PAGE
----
Unlike in the American League, there was absolutely no drama about who would be represented in the National League Wild Card Game. Rather, the race was more about where it would be played. The Pittsburgh Pirates and Chicago Cubs separated themselves from the pack so far that it was hard for the San Francisco Giants, who finished a remote 13 games out of the final Wild Card spot, to even have hope by the start of September.
So thoroughly dominant were the performances of both the Cubs and Pirates that they both would have won the NL East and West by a minimum of five games, respectively. However, with the MLB-best St. Louis Cardinals heading up their division, the NL’s second and third best clubs are relegated to playing each other for the final Division Series spot tonight in a singular elimination game.
And due to their geographical alignment, it will be a showcase of two teams that are well-acquainted with each other. They have faced off 19 times this year, with the edge going to the Cubs by a slim 11-8 margin. The Pirates won the final regular-season series between the two and will host tonight’s game due to finishing a game better than Chicago at 98-64.
Searching for an edge for either side is essentially running on a treadmill. Where one takes an edge, the other finds a different one. This has been the nature of the sparring session between the two clubs all year as they enter their final confrontation this evening, with each side sending two of the game’s best arms to the mound in Pittsburgh’s Gerrit Cole and Chicago’s phenomenal Jake Arrieta.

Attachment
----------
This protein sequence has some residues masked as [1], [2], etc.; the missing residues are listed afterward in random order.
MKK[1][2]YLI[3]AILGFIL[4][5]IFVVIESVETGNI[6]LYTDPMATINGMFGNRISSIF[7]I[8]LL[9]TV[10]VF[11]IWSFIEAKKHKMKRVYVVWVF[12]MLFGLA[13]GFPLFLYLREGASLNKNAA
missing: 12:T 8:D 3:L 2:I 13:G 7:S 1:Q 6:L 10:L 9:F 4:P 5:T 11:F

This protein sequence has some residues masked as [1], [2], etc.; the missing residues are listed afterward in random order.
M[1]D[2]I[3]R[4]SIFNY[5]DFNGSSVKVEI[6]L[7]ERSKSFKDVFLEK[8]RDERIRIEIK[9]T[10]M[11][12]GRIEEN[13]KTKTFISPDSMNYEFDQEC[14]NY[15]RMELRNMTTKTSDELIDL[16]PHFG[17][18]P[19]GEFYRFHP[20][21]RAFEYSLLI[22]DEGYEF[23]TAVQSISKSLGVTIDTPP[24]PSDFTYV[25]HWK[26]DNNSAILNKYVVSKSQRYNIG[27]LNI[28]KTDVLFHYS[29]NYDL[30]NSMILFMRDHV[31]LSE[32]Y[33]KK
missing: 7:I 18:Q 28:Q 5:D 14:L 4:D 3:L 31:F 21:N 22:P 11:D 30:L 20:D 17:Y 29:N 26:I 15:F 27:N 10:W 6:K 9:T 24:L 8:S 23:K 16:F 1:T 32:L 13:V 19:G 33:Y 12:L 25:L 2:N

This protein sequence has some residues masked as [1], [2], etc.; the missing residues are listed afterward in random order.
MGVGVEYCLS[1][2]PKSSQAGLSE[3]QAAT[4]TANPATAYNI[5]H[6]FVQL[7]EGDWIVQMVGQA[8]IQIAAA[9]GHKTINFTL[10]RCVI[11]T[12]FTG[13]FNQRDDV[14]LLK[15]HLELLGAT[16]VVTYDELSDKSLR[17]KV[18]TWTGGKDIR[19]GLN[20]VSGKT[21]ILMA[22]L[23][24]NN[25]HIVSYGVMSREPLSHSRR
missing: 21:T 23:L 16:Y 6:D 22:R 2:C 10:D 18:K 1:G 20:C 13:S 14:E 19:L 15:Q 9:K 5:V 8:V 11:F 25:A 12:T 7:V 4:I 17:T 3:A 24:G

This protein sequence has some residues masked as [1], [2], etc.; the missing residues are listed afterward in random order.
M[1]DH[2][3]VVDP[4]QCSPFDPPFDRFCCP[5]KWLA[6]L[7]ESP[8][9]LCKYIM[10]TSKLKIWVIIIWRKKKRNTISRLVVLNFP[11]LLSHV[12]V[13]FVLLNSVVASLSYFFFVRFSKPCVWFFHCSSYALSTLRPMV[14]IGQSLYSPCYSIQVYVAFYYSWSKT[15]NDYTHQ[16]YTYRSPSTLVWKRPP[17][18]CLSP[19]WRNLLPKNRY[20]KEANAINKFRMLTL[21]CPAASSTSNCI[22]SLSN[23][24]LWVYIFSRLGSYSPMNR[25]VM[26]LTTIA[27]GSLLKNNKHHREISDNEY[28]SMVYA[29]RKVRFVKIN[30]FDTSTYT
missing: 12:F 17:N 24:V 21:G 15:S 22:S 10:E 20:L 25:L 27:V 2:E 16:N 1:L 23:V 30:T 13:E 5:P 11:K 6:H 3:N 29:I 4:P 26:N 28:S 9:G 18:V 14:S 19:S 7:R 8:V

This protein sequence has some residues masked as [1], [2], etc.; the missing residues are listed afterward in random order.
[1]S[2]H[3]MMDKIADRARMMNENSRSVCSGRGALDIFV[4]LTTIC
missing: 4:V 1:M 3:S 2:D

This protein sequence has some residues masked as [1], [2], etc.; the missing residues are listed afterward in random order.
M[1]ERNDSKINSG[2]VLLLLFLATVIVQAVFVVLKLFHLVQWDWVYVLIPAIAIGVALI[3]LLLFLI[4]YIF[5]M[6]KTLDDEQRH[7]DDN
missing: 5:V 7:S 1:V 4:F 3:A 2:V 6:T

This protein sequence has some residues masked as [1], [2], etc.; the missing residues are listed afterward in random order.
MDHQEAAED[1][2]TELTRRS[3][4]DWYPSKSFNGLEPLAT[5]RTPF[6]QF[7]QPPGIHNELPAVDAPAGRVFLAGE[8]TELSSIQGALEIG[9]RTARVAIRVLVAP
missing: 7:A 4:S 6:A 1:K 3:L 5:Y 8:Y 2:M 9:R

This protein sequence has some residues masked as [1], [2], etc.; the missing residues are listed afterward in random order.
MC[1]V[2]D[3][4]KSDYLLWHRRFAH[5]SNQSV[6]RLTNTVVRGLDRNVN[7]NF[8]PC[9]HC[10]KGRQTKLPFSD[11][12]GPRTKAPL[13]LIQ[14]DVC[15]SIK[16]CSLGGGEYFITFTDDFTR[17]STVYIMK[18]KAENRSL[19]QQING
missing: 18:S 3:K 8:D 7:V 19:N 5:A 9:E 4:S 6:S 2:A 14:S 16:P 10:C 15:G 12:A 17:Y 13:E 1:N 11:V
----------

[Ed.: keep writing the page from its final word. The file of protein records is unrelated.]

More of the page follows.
Yet baseball will be down one of its best teams by the end of tonight, and the complete playoff picture will be set. Here is where the few advantages can be found for one side over the other in Pittsburgh tonight.
1.) Can either Arrieta or Cole be conquered?
Well, of course one has to crack at some point, but it surely does not stand to be an easy task. Everything about this game coming in says it could go on as a shutout into Thursday morning. Arrieta has been the game’s most untouchable pitcher over the past month, posting an all-time low second-half ERA of 0.75, a mark that was hit by allowing only four earned runs over his past 88.1 innings. This is of particular consequence to the Pirates, as they were his most frequently conquered target over that time. He held them scoreless over three separate starts, each of which went at least seven innings and two of the games being pitched at PNC Park.
Overall on the year, the Pirates have mustered two runs against Arrieta, and you have to go way back to May 17 for the last time they scored on him, which resulted in a 3-0 victory for the Bucs.
Opposing the indomitable Arrieta will be the Pirates' ace in Cole, who, while he does not have those same overriding stats to his credit, has been one of the best in the NL himself. His 19 wins finished second to Arrieta’s 22 for the year, and he also posted the fifth best ERA on senior circuit. In four starts against the Cubbies, he took away a 2-1 record with a 2.13 ERA, while striking out 32 against only four walks.
In addition, the postseason is no new foray for Cole, who announced his presence decisively during his rookie season by defeating the Cardinals in the Game 2 of the 2013 NLDS on the road. The moment will not be new for him, and he is certainly up to the task of at least matching the effort of Arrieta.